He returned to England just before the South African War and took ever the management of the business at Southernhay. It was about this time that motor cars began to make their appearance. He was responsible for the starting of the first motor garage in Exeter. The motor business, started in a comparatively small way as a side line to the carriage building, gradually developed into very large and prosperous concern, and was formed into a limited liability company in 1907, with Mr. E. Gould as Managing director.

AERONAUTICS. Mr. Gould has won considerable distinction as a motor car driver. In 1903 he took a 5 h.p. two-speed car from London to Exeter in 16 hours, a performance that was considered at time to be exceedingly good. Three years later Mr. Gould achieved record by driving a 10-12 h.p. Humber from Exeter Post Office to Hyde Park Corner, London, and back in 16 hours. Mr. Gould made various other long-distance drives, and held the West of England record for 24 hours non-stop run, during which he accomplished 52o miles. The conquest of the air attracted the attention of Mr. Gould, who built two aeroplanes - a monoplane and a biplane - at the Southernhay works.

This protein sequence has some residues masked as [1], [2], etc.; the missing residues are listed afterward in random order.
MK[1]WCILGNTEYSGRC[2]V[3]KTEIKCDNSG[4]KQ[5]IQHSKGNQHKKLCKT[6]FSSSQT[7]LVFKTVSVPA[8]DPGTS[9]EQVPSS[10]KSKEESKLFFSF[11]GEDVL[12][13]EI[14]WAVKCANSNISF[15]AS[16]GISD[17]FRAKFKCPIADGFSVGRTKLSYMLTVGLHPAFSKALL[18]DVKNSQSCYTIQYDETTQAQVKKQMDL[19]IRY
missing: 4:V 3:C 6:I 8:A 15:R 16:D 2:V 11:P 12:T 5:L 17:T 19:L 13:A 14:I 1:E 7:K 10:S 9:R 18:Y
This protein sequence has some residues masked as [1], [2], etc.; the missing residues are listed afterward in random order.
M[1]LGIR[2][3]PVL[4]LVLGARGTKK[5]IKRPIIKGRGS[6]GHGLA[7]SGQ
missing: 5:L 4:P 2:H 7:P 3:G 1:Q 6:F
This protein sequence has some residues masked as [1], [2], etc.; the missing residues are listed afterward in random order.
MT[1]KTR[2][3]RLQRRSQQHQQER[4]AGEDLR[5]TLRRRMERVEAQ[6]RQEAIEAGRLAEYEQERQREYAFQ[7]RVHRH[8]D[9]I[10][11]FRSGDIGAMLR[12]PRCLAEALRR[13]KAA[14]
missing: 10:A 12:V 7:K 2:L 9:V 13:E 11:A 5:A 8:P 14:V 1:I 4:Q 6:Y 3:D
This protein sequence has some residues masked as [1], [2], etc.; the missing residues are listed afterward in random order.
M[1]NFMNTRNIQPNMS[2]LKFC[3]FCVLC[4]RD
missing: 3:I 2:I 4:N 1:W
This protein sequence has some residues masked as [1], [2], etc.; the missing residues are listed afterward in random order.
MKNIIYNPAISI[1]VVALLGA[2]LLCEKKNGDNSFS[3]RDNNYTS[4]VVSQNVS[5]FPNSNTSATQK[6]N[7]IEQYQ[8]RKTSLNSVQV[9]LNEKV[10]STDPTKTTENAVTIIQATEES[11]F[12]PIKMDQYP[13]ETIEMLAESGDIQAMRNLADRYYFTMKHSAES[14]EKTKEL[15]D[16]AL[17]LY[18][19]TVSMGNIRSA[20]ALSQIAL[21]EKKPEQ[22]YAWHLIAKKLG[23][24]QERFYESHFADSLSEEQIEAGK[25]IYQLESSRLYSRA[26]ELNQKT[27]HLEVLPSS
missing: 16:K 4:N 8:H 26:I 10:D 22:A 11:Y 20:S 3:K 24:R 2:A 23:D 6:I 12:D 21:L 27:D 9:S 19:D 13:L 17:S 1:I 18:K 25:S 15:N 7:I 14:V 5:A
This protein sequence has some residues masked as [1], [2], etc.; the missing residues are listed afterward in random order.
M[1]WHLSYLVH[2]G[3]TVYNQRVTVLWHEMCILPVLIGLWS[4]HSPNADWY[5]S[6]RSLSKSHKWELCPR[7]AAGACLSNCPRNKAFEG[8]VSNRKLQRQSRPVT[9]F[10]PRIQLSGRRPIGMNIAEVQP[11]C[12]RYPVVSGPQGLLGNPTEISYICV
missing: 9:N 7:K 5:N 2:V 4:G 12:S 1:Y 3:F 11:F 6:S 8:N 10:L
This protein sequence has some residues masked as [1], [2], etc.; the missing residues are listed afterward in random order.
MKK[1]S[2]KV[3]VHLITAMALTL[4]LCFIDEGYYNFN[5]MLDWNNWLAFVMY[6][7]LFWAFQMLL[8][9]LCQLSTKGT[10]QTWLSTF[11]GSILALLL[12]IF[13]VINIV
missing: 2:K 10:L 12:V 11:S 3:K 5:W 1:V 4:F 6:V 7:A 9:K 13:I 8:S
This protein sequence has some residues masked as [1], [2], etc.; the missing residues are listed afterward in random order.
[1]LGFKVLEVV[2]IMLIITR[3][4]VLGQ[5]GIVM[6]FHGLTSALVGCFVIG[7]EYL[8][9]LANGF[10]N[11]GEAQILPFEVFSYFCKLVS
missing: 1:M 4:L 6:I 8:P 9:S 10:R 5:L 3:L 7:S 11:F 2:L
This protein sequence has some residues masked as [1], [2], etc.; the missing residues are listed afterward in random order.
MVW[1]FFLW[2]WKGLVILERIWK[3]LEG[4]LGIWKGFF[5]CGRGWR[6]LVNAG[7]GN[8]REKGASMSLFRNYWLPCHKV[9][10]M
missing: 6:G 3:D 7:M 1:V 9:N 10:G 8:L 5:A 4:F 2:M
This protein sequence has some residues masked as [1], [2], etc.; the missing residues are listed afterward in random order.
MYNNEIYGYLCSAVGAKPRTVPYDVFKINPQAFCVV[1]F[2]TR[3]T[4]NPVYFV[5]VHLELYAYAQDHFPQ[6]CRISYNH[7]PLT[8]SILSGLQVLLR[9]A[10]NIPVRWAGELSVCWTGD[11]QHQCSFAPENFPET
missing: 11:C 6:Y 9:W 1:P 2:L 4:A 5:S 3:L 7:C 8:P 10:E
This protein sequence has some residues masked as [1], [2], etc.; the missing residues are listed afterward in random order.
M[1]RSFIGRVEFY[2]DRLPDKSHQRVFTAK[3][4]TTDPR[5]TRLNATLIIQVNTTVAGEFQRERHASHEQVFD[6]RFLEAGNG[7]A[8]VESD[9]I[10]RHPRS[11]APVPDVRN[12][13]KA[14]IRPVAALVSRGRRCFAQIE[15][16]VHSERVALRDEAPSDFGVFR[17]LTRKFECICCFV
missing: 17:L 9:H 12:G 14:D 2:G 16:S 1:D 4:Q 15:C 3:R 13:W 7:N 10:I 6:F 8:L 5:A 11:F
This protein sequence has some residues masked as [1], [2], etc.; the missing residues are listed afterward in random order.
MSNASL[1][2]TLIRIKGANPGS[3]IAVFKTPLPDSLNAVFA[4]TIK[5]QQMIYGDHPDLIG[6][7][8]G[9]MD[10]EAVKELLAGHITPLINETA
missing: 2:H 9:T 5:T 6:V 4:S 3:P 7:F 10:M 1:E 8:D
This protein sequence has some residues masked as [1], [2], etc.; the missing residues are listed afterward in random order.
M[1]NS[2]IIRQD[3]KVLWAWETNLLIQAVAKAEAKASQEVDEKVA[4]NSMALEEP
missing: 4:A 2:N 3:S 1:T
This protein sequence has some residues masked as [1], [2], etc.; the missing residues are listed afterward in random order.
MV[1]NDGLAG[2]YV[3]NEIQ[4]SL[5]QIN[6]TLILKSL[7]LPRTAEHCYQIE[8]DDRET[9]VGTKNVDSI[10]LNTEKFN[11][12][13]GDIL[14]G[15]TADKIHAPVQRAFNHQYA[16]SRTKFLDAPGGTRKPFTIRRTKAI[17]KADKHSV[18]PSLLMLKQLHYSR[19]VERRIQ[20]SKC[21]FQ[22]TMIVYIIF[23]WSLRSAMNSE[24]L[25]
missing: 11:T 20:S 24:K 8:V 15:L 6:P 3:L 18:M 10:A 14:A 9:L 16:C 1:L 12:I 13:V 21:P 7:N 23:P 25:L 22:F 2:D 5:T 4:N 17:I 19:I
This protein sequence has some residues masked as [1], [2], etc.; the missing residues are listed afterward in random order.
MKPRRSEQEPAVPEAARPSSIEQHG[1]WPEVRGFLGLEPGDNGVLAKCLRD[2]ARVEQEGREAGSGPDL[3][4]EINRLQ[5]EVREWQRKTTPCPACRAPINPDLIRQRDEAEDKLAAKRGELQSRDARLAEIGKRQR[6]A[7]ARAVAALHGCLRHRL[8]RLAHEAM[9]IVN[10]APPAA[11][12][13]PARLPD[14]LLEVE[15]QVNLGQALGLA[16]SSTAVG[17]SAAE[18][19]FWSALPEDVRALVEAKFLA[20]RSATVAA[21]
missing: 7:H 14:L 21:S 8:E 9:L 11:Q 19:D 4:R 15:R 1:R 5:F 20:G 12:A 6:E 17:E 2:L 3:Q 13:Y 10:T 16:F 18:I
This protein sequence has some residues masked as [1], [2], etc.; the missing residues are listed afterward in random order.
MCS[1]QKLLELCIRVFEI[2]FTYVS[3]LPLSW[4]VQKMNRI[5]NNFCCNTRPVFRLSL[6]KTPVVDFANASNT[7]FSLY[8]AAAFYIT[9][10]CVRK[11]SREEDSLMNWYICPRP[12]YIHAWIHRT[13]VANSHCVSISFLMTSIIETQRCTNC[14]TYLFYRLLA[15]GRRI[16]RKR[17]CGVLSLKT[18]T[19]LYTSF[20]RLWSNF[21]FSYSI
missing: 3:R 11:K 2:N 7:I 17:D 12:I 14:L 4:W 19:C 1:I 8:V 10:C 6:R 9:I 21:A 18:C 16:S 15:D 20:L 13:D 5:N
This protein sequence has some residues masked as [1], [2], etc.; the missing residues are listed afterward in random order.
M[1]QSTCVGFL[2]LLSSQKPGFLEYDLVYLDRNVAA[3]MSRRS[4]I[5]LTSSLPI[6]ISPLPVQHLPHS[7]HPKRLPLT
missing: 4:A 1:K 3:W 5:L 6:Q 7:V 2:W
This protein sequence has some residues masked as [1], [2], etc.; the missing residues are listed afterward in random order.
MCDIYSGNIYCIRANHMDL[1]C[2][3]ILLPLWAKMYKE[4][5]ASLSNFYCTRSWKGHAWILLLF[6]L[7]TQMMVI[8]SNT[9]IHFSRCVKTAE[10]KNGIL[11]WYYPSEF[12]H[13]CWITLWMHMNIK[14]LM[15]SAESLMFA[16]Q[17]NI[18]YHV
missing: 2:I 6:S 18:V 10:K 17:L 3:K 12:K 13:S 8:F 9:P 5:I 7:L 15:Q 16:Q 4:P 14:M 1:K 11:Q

During the war Mr. Gould at first became associated with the Red Cross organisation, using his own car. Later he took up a commission, and served with the Caterpillar Section of the R.E. He was badly injured by the explosion of a big gun which rendered him permanently stone-deaf. He eventually disposed of his business to the present Company. In his younger days he was connected with local histrionic societies, and was an accomplished ventriloquist.


See Also

Loading...

Sources of Information

  1. 1881 Census
  2. 1891 Census
  3. 1901 Census
  4. The Autocar 1911/01/21
  5. Western Times - Saturday 13 October 1906
  6. Exeter and Plymouth Gazette - Tuesday 21 July 1908
  7. 1911 Census
  8. Exeter and Plymouth Gazette - Friday 07 March 1930
  9. Exeter and Plymouth Gazette - Tuesday 04 March 1930